Monday, October 16, 2006

Welcome to Bangladesh

For a bit of background of the case of Salah Uddin Shoaib Choudhury, currently on trial in Dhaka for sedition, this article from the Wall Street Journal by Bret Stephens. It doesn't look good for Mr Choudhury. (I don't understand the phrase "is running for his life" (twice). As far as I know, he's imprisoned and doesn't have much choice in the matter. I've looked for confirmation that the poor man is on the move, but cannot find any. Is this an American idiom that escaped me?)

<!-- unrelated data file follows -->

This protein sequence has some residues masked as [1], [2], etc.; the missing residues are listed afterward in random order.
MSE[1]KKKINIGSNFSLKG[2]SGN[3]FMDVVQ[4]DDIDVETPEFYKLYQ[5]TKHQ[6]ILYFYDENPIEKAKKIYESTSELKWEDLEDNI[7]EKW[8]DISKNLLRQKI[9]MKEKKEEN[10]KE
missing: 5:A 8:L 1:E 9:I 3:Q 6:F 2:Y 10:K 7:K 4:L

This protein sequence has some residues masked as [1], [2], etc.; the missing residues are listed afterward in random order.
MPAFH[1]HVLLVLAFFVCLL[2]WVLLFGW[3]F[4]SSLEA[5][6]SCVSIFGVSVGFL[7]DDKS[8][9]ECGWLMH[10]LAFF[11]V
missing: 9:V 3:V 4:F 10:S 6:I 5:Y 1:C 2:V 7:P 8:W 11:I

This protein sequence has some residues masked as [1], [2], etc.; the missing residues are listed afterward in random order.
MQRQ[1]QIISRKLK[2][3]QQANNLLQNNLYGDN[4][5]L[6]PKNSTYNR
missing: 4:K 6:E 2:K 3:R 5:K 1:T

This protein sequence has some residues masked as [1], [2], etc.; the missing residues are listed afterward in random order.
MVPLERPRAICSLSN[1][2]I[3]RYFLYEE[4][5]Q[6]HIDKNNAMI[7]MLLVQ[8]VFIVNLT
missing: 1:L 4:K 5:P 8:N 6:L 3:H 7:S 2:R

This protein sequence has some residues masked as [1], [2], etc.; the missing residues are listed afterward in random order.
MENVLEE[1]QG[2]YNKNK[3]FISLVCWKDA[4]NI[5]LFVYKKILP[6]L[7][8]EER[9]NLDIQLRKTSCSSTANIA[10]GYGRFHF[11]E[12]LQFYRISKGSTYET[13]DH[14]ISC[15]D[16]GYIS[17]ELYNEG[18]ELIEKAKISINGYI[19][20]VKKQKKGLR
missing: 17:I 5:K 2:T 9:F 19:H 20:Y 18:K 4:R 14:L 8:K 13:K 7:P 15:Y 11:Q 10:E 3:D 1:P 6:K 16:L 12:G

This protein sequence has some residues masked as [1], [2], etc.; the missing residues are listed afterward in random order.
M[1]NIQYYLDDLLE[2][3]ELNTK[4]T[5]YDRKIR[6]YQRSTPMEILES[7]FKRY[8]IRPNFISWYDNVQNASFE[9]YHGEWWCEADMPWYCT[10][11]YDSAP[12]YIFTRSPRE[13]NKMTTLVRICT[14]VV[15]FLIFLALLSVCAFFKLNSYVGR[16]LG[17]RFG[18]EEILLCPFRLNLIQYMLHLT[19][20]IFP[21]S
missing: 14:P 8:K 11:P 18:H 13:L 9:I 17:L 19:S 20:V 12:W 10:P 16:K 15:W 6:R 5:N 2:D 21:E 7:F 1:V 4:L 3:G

Welcome to Bangladesh, a country the State Department's Richard Boucher recently portrayed in congressional testimony as "a traditionally moderate and tolerant country" that shares America's "commitment to democracy, human rights and the rule of law." That's an interesting way to describe a country that is regularly ranked as the world's most corrupt by Transparency International and whose governing coalition, in addition to the ruling Bangladesh Nationalist Party of Prime Minister Khaleda Zia, includes two fundamentalist Islamic parties that advocate the imposition of Shariah law. There are an estimated 64,000 madrassas (religious schools) in Bangladesh. The Ministry of Industries is in the hands of Motiur Rahman Nizami, a radical Islamist with a reputation of a violent past. In March the Peace Corps was forced to leave the country for fear of terrorist attacks. Seven other journalists have also been brought up on sedition charges by Ms. Zia's government, most of them for attempting to document Bangladesh's repression of religious minorities.

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